If you read my article on jellyfish you know I
This looks like a jellyfish, right? It’s got the bulbous “head,” gelatinous appearance, and flowing tentacles. It will also sting you if you come into contact with it in the wrong spot.
Image from The Telegraph
Take a closer look. Okay, you won’t be able to detect this, but this creature, a Portuguese man of war, is actually made up of a number of different, individual creatures known as zooids. This one organism is actually a colony made up of many animals, each of which performs its own special task to keep the sum total alive.
Image (and below) from Plankton Chronicles
Also resembling a plastic bag (when washed up on the beach), this creature is called a siphonophore. Part of the phylum Cnidaria, such creatures are overflowing with unique characteristics…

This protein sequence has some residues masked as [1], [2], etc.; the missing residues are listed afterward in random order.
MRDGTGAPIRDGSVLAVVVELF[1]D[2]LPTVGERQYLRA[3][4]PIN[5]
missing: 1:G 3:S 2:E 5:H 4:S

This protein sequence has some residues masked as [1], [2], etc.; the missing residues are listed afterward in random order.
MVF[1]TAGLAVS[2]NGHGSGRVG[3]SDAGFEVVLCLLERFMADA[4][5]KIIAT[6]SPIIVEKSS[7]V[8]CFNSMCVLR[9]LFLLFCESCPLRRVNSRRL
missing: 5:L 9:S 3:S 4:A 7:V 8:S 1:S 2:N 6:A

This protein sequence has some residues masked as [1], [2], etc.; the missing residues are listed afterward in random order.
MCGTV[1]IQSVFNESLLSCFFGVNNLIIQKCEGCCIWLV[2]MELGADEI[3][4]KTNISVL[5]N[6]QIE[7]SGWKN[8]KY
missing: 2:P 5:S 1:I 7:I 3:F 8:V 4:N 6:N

1. The individual animals that make up a siphonophore colony all come from the same embryo.
That’s right—they’re all separate animals, but they all have the same genetic material.
2. They grow by budding.
One zooid buds directly from another, adding to the siphonore’s mass.
3. Each zooid cannot live without the others.
In that sense, it’s like a siphonophore is only just one animal, as each zooid performs a highly specialized function that the others rely on.
4. They eat small fish.
And shrimp—they can lure prey in with the following special property…
5. They’re bioluminescent.
They also know how to show it off, moving their glowing, stinging cells in a way that makes them twinkle in the ocean’s depths.
6. They’re among the first ocean-dwelling creatures observed to glow red.
Meanwhile, most bioluminescent sea creatures glow the usual blue or green.
7. They’re some of the longest animals on earth.
At up to 40 meters, some exceed the length of the average blue whale.